Get out the rain hats and ponchos! Maybe that will jog the Rain Spirits to send their wet arrows, and in quantity, We living things here in Southern Oregon (and in Northern California) surely could use it! Mount Ashland 40 miles south of Grants Pass had a dusting of snow this week and magnificent Mount Shasta got a light coat. White becomes those sacred sites.

But as Fall sweeps in, Summer is reluctant to leave. So we have both! Days in the 80s are back, with overnight lows in the 40s. I wore a cotton turtleneck, jeans and Carhartt vest yesterday to ride Brad. But I was ready to lose the vest if it got too steamy.

What to wear? What to do?

Rather like my journey as a new author (“Saddle Tramps”) finding my niche. I go back and forth. I call myself a writer of New West Mysteries. I love the American West, old AND new, tangled with mysterious circumstances that need to be straightened out. However, some stories I write are chilling thrillers and others sparkle with Hallmark Channel themes. “The Stone Horse” novella works as an inspirational parable and “Hannah of the Mustangs” shows a lost teen’s coming of age on Oregon’s Desert.

Like September being both Summer and Fall, I, too, do that cross-season, cross-genre thing. Refuse to be pigeonholed. Like to leave my options open.

Readers need not worry: In my books and stories you will always experience the New West. That’s the constant. And you will always find mystery, for isn’t all life a mystery? But you occasionally will see more, from other genres that catch my fancy. Or see my main genre shaken up with winds from new directions.

Summer to Fall. Then Fall to Winter. And at long last, Spring. New mixed with old. It’s what keeps us coming back for more, in writing and reading — as in Life

Say “Hey!” to the New West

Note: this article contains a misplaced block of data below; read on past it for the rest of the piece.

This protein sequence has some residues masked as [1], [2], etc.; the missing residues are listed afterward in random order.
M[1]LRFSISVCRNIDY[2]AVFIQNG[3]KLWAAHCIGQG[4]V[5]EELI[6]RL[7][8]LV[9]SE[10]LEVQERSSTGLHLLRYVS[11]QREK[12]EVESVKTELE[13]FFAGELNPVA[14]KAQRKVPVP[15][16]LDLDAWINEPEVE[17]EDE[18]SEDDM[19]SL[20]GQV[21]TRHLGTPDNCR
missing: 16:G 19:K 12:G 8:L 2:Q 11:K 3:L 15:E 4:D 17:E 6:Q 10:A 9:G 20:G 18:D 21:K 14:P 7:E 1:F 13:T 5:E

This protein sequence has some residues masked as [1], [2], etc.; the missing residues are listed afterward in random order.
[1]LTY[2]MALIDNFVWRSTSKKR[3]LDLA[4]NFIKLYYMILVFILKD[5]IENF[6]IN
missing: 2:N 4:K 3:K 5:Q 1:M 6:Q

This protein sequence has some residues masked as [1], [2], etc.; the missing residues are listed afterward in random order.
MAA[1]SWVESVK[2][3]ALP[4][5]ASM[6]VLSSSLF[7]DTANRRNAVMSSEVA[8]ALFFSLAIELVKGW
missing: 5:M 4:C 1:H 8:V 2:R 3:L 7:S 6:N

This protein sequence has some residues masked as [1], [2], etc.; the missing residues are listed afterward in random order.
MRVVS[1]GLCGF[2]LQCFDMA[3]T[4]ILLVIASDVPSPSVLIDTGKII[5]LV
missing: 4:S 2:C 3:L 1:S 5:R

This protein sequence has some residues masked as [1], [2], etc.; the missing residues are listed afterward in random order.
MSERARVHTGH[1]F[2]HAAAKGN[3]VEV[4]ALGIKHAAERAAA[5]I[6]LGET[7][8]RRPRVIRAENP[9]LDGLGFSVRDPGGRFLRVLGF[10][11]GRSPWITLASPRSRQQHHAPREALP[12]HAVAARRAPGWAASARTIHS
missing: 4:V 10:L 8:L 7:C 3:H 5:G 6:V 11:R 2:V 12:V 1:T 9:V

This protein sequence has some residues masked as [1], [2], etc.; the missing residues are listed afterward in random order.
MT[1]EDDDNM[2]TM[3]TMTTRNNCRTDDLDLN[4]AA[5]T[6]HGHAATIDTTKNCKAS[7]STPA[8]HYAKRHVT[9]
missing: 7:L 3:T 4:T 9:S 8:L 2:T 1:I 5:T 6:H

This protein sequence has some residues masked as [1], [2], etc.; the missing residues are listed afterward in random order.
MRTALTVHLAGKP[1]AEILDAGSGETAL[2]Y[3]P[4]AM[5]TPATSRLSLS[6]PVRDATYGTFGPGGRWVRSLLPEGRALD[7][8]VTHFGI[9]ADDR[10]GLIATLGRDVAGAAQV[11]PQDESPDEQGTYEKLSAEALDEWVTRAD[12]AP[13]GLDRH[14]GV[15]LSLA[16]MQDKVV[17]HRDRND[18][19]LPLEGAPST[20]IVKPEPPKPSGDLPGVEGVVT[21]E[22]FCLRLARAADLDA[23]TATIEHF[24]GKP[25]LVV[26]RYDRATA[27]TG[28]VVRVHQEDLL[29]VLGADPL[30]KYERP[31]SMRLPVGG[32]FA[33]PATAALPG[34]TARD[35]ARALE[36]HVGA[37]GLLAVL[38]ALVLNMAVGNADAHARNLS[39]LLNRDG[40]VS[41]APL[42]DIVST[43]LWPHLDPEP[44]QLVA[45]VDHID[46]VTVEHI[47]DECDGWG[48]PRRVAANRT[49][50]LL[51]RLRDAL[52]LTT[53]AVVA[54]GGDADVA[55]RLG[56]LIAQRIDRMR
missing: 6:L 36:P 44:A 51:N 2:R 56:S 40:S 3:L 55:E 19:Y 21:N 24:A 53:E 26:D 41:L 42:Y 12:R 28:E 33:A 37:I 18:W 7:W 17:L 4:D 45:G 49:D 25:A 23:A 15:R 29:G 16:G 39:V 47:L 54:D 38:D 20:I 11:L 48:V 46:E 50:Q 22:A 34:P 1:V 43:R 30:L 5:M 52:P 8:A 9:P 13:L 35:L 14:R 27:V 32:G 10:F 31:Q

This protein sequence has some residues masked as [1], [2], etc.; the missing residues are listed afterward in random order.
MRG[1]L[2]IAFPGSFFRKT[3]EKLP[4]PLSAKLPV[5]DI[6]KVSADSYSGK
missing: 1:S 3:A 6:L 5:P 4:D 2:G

I am branded a writer of New West Mysteries. In an earlier incarnation, I called myself a writer of Adventures in the New American West.

But exactly what is this “New West”?

Several best-selling authors working in the New West mystery genre—including Anne Hillerman—have spoken of this place both geographic and psychologic. I toss my cowgirl hat into the ring by first defining what it is NOT. That is a traditional Old West considered to exist in the United States west of the Mississippi between the mid-1800s through roughly 1900, give or take. Think pioneers, cowboys/girls, cattle drives. Think Native Americans, and those new to North America. Think range wars, water disputes, honor, courage and individualism. Most of all, think love for animals and the land.

Then bring such people, quirks, causes, critters and untrammeled lands into an updated geographic West which still contains pockets of the Old. An area that, by the way, includes Alaska, Pacific islands and other places that land-connected people are crazy for, will fight about, and traverse with reimagined Old West rigs such as boats, trains, and horses real or motorized. Not to mention new-fangled flying machines.

Be sure to bring your heroes, your gunfighters, spiritual leaders, peacemakers and homemakers, too. Big as the land, or small as the scorpion that changes – or ends – a life.

And there you have it. The New West. A little wild. A little old-fashioned. But a land of dreams, possibilities, do-overs. Whether set in a sky-wide desert or a mountain fastness, small town or glittering city, it resonates with places and people of a Western state of mind. They do not suffer new ways or newcomers easily. But they heartily embrace, and make their own, those who prove themselves worthy.